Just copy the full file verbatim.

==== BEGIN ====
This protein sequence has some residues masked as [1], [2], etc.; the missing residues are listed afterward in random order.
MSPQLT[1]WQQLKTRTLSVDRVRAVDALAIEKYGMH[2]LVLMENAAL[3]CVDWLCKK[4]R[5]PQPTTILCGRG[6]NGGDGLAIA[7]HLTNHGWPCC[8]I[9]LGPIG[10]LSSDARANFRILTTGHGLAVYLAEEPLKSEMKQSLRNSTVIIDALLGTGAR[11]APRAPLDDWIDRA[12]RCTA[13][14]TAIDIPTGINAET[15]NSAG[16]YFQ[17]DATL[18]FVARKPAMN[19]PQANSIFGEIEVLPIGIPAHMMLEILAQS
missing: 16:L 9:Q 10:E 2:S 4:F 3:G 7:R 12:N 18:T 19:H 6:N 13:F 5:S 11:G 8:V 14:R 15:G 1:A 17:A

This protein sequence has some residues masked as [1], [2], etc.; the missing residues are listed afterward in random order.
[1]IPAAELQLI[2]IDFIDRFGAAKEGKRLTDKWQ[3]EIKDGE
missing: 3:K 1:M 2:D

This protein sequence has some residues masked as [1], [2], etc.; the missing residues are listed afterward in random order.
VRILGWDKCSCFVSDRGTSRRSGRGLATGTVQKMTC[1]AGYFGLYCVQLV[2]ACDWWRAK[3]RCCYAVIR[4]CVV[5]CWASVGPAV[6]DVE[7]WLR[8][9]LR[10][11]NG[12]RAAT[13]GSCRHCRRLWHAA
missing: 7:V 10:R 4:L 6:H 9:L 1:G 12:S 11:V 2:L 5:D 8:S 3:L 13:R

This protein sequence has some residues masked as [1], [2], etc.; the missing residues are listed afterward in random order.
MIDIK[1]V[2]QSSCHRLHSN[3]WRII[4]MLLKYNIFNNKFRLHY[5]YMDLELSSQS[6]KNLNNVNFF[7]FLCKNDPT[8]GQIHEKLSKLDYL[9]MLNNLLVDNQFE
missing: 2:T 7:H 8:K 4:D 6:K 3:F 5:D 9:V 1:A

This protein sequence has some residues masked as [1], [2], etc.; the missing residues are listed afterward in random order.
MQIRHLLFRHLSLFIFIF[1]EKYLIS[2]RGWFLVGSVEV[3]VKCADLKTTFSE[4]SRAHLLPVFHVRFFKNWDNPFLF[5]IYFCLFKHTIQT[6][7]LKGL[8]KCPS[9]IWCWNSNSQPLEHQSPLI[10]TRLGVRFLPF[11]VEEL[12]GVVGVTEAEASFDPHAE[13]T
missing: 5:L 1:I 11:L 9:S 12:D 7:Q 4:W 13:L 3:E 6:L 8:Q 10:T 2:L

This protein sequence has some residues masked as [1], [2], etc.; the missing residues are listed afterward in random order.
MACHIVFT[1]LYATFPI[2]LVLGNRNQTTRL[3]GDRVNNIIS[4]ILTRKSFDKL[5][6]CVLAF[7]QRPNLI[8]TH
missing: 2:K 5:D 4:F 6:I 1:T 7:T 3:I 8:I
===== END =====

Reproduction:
This protein sequence has some residues masked as [1], [2], etc.; the missing residues are listed afterward in random order.
MSPQLT[1]WQQLKTRTLSVDRVRAVDALAIEKYGMH[2]LVLMENAAL[3]CVDWLCKK[4]R[5]PQPTTILCGRG[6]NGGDGLAIA[7]HLTNHGWPCC[8]I[9]LGPIG[10]LSSDARANFRILTTGHGLAVYLAEEPLKSEMKQSLRNSTVIIDALLGTGAR[11]APRAPLDDWIDRA[12]RCTA[13][14]TAIDIPTGINAET[15]NSAG[16]YFQ[17]DATL[18]FVARKPAMN[19]PQANSIFGEIEVLPIGIPAHMMLEILAQS
missing: 16:L 9:Q 10:E 2:S 4:F 3:G 7:R 12:N 18:T 19:H 6:N 13:F 5:S 11:G 8:V 14:R 15:G 1:A 17:A

This protein sequence has some residues masked as [1], [2], etc.; the missing residues are listed afterward in random order.
[1]IPAAELQLI[2]IDFIDRFGAAKEGKRLTDKWQ[3]EIKDGE
missing: 3:K 1:M 2:D

This protein sequence has some residues masked as [1], [2], etc.; the missing residues are listed afterward in random order.
VRILGWDKCSCFVSDRGTSRRSGRGLATGTVQKMTC[1]AGYFGLYCVQLV[2]ACDWWRAK[3]RCCYAVIR[4]CVV[5]CWASVGPAV[6]DVE[7]WLR[8][9]LR[10][11]NG[12]RAAT[13]GSCRHCRRLWHAA
missing: 7:V 10:R 4:L 6:H 9:L 1:G 12:S 11:V 2:L 5:D 8:S 3:L 13:R

This protein sequence has some residues masked as [1], [2], etc.; the missing residues are listed afterward in random order.
MIDIK[1]V[2]QSSCHRLHSN[3]WRII[4]MLLKYNIFNNKFRLHY[5]YMDLELSSQS[6]KNLNNVNFF[7]FLCKNDPT[8]GQIHEKLSKLDYL[9]MLNNLLVDNQFE
missing: 2:T 7:H 8:K 4:D 6:K 3:F 5:D 9:V 1:A

This protein sequence has some residues masked as [1], [2], etc.; the missing residues are listed afterward in random order.
MQIRHLLFRHLSLFIFIF[1]EKYLIS[2]RGWFLVGSVEV[3]VKCADLKTTFSE[4]SRAHLLPVFHVRFFKNWDNPFLF[5]IYFCLFKHTIQT[6][7]LKGL[8]KCPS[9]IWCWNSNSQPLEHQSPLI[10]TRLGVRFLPF[11]VEEL[12]GVVGVTEAEASFDPHAE[13]T
missing: 5:L 1:I 11:L 9:S 12:D 7:Q 4:W 13:L 3:E 6:L 8:Q 10:T 2:L

This protein sequence has some residues masked as [1], [2], etc.; the missing residues are listed afterward in random order.
MACHIVFT[1]LYATFPI[2]LVLGNRNQTTRL[3]GDRVNNIIS[4]ILTRKSFDKL[5][6]CVLAF[7]QRPNLI[8]TH
missing: 2:K 5:D 4:F 6:I 1:T 7:T 3:I 8:I